Rise in Lending, Consumer Spending Boost China Economy in Q2

China’s economy has stabilized in the second quarter, with gross domestic product rising 6.7 percent during the period from a year earlier. This in line with the government’s growth target of at least 6.5 percent for the full year, reports Bloomberg.

The economy was boosted by a rise in lending and consumer spending. Policy makers have kept benchmark interest rates at a record low of 4.35% since October as they balance their growth objective with efforts to curb debt risks and reduce excess capacity.

While policy makers have allowed the yuan to slide to levels near the weakest in almost six years, the stock market has been generally steady this year after plunging in 2015.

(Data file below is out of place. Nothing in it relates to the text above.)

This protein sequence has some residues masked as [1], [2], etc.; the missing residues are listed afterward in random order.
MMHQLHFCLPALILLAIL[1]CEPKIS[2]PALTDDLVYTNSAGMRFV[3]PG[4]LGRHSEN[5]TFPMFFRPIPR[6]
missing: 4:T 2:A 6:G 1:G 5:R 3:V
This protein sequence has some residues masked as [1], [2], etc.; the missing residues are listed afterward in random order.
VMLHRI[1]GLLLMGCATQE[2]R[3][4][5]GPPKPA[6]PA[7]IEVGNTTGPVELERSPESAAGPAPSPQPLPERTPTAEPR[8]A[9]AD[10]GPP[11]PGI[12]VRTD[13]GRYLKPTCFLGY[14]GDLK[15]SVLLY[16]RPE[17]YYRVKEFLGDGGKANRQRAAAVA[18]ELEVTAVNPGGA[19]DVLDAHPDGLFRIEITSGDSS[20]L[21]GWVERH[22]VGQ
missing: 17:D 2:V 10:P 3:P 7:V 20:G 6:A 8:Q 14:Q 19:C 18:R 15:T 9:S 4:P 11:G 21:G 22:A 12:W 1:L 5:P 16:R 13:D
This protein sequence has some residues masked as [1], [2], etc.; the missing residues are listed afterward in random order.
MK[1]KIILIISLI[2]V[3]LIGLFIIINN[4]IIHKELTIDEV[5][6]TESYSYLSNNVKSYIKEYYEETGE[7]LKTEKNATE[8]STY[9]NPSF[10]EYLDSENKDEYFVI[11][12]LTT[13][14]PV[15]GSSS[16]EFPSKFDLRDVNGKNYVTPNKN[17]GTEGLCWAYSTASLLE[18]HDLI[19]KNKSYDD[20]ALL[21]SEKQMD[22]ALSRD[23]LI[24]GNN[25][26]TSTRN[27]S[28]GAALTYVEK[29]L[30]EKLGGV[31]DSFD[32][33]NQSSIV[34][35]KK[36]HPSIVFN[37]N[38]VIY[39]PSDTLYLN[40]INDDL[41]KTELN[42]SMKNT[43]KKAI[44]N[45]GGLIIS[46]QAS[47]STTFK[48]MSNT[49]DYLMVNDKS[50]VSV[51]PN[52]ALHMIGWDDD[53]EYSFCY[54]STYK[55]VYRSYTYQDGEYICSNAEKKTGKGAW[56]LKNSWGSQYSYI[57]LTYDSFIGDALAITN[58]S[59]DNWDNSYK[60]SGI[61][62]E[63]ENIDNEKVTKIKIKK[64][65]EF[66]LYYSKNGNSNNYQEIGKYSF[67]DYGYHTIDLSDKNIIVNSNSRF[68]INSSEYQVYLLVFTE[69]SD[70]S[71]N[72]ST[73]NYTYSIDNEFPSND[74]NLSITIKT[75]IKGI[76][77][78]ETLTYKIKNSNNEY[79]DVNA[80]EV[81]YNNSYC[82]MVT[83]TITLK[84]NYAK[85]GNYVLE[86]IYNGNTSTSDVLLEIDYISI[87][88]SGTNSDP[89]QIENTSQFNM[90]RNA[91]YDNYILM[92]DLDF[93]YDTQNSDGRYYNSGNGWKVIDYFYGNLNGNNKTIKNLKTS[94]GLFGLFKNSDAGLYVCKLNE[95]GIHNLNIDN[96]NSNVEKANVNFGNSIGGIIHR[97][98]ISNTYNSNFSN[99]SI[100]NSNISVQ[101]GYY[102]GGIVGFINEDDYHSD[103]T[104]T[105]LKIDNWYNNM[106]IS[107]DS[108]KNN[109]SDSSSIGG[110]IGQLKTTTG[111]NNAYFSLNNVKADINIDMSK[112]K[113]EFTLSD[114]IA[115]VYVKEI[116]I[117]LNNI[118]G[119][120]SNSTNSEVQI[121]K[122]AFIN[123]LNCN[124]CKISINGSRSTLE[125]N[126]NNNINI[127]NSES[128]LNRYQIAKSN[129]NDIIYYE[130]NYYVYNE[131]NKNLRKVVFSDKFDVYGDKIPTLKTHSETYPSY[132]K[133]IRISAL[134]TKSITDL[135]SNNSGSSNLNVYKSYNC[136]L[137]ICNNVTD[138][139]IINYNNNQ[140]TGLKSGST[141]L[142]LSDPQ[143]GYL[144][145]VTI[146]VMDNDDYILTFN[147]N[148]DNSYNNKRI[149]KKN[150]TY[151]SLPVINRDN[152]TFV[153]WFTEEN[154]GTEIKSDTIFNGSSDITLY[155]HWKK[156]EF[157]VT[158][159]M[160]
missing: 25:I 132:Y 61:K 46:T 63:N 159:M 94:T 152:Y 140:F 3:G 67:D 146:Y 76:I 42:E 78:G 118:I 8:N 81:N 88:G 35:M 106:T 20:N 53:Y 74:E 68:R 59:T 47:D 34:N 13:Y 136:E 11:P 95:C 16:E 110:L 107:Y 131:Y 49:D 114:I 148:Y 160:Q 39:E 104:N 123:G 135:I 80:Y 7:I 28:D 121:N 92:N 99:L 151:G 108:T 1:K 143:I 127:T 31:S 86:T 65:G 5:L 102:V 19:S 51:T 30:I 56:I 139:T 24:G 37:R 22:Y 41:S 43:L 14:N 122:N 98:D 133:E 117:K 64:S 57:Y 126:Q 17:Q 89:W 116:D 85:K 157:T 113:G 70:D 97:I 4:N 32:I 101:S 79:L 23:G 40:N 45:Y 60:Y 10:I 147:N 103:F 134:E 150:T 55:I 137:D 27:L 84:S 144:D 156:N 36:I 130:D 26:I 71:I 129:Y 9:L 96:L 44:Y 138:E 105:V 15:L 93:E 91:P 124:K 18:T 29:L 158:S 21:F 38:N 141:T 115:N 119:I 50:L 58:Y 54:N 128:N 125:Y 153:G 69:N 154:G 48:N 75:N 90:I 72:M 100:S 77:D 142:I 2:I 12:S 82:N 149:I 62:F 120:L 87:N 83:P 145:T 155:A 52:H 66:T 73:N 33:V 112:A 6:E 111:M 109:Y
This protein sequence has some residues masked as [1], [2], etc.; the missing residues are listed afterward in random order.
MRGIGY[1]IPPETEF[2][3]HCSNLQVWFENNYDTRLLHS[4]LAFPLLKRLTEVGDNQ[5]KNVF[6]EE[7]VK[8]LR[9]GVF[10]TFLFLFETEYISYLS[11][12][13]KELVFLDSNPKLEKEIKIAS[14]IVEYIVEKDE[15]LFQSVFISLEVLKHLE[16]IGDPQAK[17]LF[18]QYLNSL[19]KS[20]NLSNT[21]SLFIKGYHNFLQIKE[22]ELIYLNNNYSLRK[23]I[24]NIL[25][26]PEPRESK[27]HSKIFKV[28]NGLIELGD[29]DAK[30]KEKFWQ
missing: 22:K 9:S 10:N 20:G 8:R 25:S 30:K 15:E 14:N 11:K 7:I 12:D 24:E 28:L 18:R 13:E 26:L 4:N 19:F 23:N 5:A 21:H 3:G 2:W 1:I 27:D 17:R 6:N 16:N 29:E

The central bank has also cut its reserve-requirement ratio for major banks, with the latest reduction in February to 17 percent.

Industrial production climbed 6.2 percent in June from a year earlier, compared to 6 percent in May and economists’ estimates for 5.9 percent.

Retail sales rose 10.6 percent, compared to the median estimate of 9.9 percent, while fixed-asset investment slowed to 9 percent in the January-June period versus economists’ expectation for 9.4 percent. Aggregate financing was 1.63 trillion yuan ($244 billion) in June, compared with an estimate for 1.1 trillion yuan in a Bloomberg survey.

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